Sunday, December 14, 2008

World of Warcraft: Six Months

In July 2008, at the instigation of my son, and because I have long been interested in video games and the ways in which they shape young boys like my son, I created a character (called a toon) on the MMORPG (Massively Multiplayer Online Role-Playing Game) video game, World of Warcraft. My then partner and I had had plans to spend a few weeks in a log cabin in the mountains for vacation, but at the last minute they fell through. I found myself with three weeks of vacation that I sorely needed, and no plans.  I knew I didn't want to spend the time reading or writing or doing anything particularly useful.  I teach at the university level and administer a creative writing program; my life is packed with constant reading and writing.  I needed a break from words, a break from doing anything that smacked at all of usefulness.  I had also been concerned about the financial and environmental effects of all the traveling Americans do for vacations.  What if I took a virtual vacation, I thought?  What if I travelled to fantasy lands where orcs and elves and shamans and other wondrous creatures lived?  It would save on gas, be environmentally friendly, and serve my need for escape.

So I created a night-elf female druid toon I named Enheduanna, after the Sumerian poet and priestess Inanna (Sumerian goddess and sister of Gilgamesh).  The story of what  followed, in the next six months (yes, a few weeks stretched into several months as I fell in love with my toon, and with the game and the people I met there) was filled with  all the comedy and tragedy of any work of high literature, and moved me as much as any of the books I would count as most important in the development of my own psyche and vision of the world (Kafka's The Metamorposis, Kundera's The Unbearable Lightness of Being, the poems of Dickinson, Neruda, Plath, to name a few).  After only a week or so playing the game I knew I wanted to write about it.  I felt like an anthropologist (or a spy), and in a way I was.  A woman in her fifties playing a video game dominated by young boys (or at least so I thought when I started), I saw myself as engaging in a kind of immersive journalism.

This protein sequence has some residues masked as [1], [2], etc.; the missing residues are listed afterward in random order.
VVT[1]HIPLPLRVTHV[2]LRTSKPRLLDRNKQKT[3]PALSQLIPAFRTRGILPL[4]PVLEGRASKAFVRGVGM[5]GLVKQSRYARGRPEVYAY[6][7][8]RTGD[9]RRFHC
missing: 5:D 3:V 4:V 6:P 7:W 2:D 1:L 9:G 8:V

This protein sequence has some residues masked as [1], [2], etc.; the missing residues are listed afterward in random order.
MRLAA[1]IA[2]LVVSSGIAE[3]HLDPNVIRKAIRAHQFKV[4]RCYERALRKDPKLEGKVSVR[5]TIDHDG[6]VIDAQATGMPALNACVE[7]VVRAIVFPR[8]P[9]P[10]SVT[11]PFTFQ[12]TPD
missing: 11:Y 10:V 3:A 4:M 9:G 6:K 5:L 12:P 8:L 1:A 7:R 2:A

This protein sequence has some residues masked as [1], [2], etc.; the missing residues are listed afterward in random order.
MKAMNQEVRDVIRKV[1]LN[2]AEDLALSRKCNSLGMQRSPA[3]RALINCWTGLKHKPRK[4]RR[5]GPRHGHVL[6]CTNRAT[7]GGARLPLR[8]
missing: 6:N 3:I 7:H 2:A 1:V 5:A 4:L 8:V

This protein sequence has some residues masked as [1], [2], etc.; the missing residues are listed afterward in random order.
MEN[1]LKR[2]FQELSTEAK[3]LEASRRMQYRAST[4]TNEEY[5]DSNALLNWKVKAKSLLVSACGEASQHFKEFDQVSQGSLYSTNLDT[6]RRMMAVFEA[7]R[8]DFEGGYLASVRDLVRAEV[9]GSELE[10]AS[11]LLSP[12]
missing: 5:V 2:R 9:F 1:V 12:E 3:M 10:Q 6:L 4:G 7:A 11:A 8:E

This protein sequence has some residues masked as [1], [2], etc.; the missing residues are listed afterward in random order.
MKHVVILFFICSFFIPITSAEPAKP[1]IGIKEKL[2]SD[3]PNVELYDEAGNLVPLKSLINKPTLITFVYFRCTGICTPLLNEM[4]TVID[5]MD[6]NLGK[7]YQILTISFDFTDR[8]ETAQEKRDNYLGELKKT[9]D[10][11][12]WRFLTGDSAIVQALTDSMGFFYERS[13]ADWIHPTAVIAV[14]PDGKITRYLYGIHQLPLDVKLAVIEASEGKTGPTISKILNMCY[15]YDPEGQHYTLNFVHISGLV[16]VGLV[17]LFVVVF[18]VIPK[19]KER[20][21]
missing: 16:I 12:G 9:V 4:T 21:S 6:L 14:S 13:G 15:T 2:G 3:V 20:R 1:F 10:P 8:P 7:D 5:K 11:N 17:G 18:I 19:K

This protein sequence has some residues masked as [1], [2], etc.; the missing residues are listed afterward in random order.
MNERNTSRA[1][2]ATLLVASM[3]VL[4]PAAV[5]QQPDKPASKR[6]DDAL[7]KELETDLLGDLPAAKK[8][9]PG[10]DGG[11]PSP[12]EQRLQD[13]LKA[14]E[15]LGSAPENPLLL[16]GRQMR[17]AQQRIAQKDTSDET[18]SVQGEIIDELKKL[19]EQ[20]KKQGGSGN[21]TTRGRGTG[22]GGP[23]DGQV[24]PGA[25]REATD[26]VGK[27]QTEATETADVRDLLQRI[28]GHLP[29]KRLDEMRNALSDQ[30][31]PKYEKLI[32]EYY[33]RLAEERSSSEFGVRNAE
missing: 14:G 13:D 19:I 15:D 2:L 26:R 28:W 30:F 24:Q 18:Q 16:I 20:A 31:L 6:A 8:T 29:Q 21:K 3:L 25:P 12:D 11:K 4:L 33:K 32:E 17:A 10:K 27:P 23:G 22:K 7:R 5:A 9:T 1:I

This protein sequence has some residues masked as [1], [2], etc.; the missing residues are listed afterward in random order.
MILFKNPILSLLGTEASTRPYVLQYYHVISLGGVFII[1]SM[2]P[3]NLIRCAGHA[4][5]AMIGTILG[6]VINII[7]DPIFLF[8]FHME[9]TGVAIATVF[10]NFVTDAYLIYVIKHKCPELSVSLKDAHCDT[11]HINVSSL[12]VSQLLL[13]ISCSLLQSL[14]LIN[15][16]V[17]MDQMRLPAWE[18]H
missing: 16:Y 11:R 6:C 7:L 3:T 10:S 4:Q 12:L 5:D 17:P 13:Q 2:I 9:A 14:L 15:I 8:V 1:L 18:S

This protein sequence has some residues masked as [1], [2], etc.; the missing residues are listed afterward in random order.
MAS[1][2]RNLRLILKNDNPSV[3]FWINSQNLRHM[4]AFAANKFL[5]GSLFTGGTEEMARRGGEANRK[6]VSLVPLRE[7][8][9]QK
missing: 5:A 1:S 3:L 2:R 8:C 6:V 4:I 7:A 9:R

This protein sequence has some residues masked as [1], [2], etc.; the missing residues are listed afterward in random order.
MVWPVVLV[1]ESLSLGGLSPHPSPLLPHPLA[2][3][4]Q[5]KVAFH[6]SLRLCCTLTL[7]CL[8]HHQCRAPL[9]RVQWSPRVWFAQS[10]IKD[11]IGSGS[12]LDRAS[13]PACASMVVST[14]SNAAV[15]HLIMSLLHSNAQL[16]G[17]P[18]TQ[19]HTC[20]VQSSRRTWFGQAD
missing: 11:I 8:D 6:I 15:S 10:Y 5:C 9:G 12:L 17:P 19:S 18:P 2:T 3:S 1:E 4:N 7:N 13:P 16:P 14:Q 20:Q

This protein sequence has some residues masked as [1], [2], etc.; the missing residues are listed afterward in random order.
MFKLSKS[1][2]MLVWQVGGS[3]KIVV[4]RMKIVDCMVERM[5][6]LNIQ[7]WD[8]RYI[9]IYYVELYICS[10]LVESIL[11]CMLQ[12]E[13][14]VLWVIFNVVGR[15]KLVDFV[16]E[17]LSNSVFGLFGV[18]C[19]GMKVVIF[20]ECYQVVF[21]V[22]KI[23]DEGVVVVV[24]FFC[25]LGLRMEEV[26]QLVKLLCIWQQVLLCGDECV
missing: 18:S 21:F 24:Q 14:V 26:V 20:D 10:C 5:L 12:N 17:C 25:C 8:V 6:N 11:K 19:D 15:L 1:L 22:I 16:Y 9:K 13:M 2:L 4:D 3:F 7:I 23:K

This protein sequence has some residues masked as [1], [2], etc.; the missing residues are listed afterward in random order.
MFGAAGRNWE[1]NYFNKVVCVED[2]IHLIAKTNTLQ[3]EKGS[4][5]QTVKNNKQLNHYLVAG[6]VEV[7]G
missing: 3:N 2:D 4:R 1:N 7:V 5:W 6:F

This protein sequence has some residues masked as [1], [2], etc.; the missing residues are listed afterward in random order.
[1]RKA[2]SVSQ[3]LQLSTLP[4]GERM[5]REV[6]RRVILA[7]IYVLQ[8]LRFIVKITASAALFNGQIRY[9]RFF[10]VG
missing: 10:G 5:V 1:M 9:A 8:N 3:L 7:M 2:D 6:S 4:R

I was also well aware of the addictive qualities of this kind of game-playing, and since I had already spent so much time thinking about drug and alcohol addiction (see my last post!) I decided I was particularly well-suited to dive into the game and expose myself to the possibility that I might become addicted to it. I could say, in a high-minded way, that I also wanted to understand better the fantasy worlds of my son and my step son, and it's true that I had that in mind when I started.  I could never have predicted, though, what would happen to me, and how involved I would get, not only in the created world, but in the worlds of the people who befriended me, nor how my playing of the game would impact my home life, and my relationship with the man who recently became my husband. 

Last night I took a final look at the toon I had fallen in love with--not Enheduanna, who was the victim of virtual identity theft only a month into the game (more about that later)--but her sister Liahuanna, a level 71 night elf hunter.  I moved her around the screen, admired once again the green markings on her cheek, her long green hair, her finely muscled calves, the rare armor she sported that had taken me so long to earn.  She had been six hard months in the making.  I whispered goodbye and hit the Delete Character button.

I'd like to write here, in serial form, the story of those six months that led up to the death of my toon. Stay tooned!

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